New heritage trail offers a revealing walk through Georgian Holt
PUBLISHED: 09:17 12 April 2018 | UPDATED: 09:17 12 April 2018
A new heritage trail revealing the history and hidden secrets of Holt has been formally unveiled.
The Holt Owl Trail provides a circular walk following a series of 24 bronze plaques set into the pavement taking you on a walking tour of the historic Georgian town.
Each plaque denotes and captures a special piece of heritage in the town.
To accompany the trail is a mobile website www.holtowltrail.co.uk and printed guide booklet available at many businesses in Holt.
Walkers can click or tap on any of the plaque images to find out fascinating facts, interesting anecdotes and details of additional ‘looped trails’ revealing some of Holt’s hidden locations.
Cley-based wildlife artist Robert Gillmor designed the logo for the bronze plaques, which feature the town’s owl mascot. He formally unveiled the trail on Wednesday, April 11.
The trail was the brainchild of Michael Hill who followed Dijon’s town trail in France on a family holiday and was inspired to bring the idea back to Holt.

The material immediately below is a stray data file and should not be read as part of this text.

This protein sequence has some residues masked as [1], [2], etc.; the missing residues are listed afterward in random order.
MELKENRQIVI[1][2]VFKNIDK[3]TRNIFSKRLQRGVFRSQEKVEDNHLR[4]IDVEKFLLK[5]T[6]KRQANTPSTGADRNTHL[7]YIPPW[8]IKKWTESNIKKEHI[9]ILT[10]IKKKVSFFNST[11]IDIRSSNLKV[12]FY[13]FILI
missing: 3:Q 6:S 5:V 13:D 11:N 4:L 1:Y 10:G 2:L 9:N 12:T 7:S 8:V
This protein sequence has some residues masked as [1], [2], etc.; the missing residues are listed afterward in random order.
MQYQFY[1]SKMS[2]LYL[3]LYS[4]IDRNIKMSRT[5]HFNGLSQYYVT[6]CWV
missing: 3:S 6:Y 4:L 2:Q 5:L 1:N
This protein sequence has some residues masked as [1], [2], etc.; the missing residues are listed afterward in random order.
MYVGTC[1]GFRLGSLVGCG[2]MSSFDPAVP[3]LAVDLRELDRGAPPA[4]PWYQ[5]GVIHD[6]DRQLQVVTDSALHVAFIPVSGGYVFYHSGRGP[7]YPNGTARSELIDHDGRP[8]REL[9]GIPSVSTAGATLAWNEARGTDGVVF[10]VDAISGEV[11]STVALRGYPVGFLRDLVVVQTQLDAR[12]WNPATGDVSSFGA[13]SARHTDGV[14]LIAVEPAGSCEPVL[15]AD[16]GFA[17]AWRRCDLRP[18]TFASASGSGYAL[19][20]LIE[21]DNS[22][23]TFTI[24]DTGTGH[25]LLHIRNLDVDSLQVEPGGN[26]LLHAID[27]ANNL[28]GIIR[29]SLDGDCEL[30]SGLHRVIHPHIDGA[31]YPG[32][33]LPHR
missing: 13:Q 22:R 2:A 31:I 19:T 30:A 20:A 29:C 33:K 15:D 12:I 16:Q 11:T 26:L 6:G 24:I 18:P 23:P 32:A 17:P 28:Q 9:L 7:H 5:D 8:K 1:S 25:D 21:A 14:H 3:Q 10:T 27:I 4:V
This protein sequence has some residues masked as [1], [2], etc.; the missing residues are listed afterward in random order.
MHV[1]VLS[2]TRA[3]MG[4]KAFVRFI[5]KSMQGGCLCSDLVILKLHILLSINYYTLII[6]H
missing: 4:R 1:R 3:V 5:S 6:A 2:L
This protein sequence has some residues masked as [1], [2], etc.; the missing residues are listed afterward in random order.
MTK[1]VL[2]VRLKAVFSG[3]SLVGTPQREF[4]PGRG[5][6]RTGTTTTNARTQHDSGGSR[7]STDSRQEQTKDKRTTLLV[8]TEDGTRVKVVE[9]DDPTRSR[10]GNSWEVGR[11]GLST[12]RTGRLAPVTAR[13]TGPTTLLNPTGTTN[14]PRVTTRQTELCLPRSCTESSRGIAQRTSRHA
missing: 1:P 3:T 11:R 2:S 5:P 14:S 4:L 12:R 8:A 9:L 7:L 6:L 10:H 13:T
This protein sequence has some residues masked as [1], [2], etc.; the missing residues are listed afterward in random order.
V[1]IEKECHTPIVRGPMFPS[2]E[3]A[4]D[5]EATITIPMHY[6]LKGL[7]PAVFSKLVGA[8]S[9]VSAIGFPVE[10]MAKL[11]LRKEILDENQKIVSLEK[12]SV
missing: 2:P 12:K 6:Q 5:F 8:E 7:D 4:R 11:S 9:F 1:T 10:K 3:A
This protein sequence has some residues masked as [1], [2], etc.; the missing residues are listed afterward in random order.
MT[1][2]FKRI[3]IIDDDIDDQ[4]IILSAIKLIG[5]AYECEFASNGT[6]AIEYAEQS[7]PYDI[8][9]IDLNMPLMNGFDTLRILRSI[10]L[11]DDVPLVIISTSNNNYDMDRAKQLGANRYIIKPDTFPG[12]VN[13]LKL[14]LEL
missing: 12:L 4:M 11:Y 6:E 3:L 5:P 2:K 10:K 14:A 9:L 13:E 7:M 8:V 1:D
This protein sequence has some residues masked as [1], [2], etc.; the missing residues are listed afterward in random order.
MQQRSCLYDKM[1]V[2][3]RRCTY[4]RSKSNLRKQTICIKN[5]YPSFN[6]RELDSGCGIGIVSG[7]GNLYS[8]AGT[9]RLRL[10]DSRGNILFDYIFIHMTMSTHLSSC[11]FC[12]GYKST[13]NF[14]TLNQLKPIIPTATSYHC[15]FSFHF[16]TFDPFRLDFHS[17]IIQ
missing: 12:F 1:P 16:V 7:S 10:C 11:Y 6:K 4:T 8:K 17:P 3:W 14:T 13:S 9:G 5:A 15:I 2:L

For the last two years a working party including representatives from all tiers of local councils, the Chamber of Trade and the Holt Society has worked tirelessly to develop the trail.
Duncan Baker, Chairman of the Owl Trail Committee, said: “The trail has now become a permanent feature of the town and appeals to all age groups.
“Children, residents and tourists can now all learn about the town’s rich history whilst exploring Holt.
“We would like to thank the Big Society, town council, Chamber of Trade and Holt Society, not to mention the business community who have also generously donated to the scheme. Together, we raised around £20,000.
“We also wish to thank the town clerk Elaine Oliver for all her help through the process and Steve White, from Norfolk county highways, for his careful guidance on where to place the plaques.”
Mr Baker also wished to thank Mr Hill, Philip High and Steve Benson for their enormous input into the project.
“Without their historical knowledge we would not have been able to bring the trail to life,” he added.